Breda, a small city in the province of North Brabant in the Netherlands, might not be the first place on your list if you are visiting the country. Even though it is the ninth biggest city in the Netherlands, it remains an off the beaten path destination for tourists. And that is kind of a shame; because, among other things, it turns out that there is quite a bit of awesome street art in Breda!
I didn’t know much about Breda myself, but I became really interested in visiting when an image of a mural by urban artist Fin DAC popped up on my Instagram feed. Actually, obsessed might be a better word to describe my fixation. Because yes, I’m one of those people who would go anywhere where there’s great street art.
The Best Street Art in Breda
As I did my research before our visit, I realised that Breda’s street art scene was on point. Most of the murals you can see in the city have been created under the Blind Walls Gallery project. This innovative initiative started in 2014 and counts with the support of both the local government and sponsors from the private sector. The project aims to invite artists to paint walls in order to enhance the image of the city.
So far they’ve managed to bring some well-known street artists to paint some beautiful murals in Breda. But this project has also reached out to graphic designers, illustrators and typographers; bringing new elements to create a very interesting outdoor gallery, in my opinion.
This mural above was the one that caught my attention. It is a classic Fin DAC portrait featuring a geisha and the city’s colours, red and white. The first time I saw some of this London-based artist was in Cartagena, Colombia; so I was pretty happy to see his work again.
Ben Eine is another well-known British urban artist who has also participated in this project. If you are into street art, you’ll most likely recognise his signature colourful typography. He has actually completed four large-scale murals in Breda, which are located on the railway underpass near the train station.
For this project, Ben Eine got inspired by the city’s industrial heritage and chose the words “Meaningful”, “Imagineer”, “Mesmerising”, and “Storytelling”. Breda is known as ‘City of Imagineers’ a home for diverse projects in the creative industry.
Polish artist M-City has also left his mark in the city. His mural features a futuristic looking robot that was also inspired by Breda’s industrial past; which shouldn’t be surprising since mechanical and industrial elements are often featured in his works. During his career, he’s painted over 700 murals all over the world. In fact, I saw one of his works in Lodz, Poland.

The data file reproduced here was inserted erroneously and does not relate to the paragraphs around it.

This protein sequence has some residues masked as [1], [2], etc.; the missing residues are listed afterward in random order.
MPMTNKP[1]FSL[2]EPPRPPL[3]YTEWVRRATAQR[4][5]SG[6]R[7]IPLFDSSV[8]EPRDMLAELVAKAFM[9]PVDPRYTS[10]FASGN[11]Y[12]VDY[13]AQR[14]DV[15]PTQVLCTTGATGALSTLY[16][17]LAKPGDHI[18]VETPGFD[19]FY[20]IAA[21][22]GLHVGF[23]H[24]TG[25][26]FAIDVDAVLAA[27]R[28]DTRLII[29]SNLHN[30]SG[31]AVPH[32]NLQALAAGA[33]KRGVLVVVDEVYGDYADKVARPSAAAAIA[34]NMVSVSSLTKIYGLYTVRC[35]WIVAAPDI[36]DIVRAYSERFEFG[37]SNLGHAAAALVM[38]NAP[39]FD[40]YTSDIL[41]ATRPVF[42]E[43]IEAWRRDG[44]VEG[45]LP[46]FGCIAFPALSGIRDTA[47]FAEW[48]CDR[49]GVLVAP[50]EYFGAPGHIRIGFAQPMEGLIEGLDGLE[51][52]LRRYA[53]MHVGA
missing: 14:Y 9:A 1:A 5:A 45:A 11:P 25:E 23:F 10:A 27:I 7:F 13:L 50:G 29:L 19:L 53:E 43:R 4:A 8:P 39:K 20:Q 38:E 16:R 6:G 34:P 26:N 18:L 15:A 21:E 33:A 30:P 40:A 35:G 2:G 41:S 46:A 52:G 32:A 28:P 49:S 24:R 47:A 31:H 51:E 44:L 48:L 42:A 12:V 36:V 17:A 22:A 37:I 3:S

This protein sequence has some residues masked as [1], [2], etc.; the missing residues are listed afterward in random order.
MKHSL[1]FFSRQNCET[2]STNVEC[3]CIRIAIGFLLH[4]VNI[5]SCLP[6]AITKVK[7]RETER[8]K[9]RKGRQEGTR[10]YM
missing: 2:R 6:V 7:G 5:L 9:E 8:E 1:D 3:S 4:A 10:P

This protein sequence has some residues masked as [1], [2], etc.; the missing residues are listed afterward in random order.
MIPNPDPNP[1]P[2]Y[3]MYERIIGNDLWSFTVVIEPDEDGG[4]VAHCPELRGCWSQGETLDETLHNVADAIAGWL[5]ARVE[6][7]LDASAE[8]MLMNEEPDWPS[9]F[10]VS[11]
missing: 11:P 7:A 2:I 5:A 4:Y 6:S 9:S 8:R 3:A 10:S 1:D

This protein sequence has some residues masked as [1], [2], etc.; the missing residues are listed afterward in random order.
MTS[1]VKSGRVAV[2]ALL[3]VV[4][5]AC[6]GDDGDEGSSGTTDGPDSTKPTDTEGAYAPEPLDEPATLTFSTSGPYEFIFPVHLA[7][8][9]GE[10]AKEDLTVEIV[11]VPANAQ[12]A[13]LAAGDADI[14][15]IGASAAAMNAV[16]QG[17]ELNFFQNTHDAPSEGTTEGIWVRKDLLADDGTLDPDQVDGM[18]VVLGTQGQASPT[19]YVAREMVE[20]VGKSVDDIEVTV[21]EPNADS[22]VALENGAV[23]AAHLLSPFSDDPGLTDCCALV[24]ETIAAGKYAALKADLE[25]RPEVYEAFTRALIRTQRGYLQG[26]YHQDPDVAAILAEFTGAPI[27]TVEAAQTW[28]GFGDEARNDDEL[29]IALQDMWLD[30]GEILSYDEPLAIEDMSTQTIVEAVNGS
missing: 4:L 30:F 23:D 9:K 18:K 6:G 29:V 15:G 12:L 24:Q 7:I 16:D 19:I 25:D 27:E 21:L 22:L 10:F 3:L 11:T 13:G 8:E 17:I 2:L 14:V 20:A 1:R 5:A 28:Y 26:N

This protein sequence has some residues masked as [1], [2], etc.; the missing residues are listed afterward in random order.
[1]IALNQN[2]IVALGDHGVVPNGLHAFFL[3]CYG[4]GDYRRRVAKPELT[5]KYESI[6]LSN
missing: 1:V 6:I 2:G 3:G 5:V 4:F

The mural below by Dutch design studio Thomas&Jurgen refers to an interesting story. The full piece reads “Trash to Treasure”, which is a reference to an event that originated on this same street.
Years ago, the owner of a local moving company who had in storage a chest full of drawings decided to sell them for a few cents a piece. Only to find out later that the drawings were much more valuable… They were Van Gogh’s! Can you imagine that?
Finally, another mural that caught our attention was this chaotic representation of contemporary consumer society by Portuguese artist AKA Corleone. It’s a very colourful piece with lots of details. Our little girl seemed to be fascinated by this work in particular, so much so that she asked me if she could take her own photos. And I have to say that made this mama proud. 😍
As mentioned, this is just a small sample of the murals we saw in Breda. You can see more of my favourite pieces in my photo gallery. Also, keep in mind that, so far, the Blind Walls initiative has helped in the creation of over 80 murals, so there really is plenty to see.
Plus, finding these murals is quite straightforward with the Blind Walls app (available in both Apple’s App Store and Google Play). The app features an up-to-date map of all the murals with information about each work and the story behind it. There is also an option to choose from three different routes in the app, which cover different sections of the city. I found it quite easy to navigate Breda with this app and wish that more cities would offer a similar option.
We really enjoyed our afternoon in Breda and would love to go back to see some of the murals we missed and those that have been painted since. This is definitely a great option for a day trip from Rotterdam (51km), Amsterdam (107 km) or even Antwerp (81 km).
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Have you been to Breda in the Netherlands? Do you have any recommendation you’d like to share? Leave us a comment and let us know!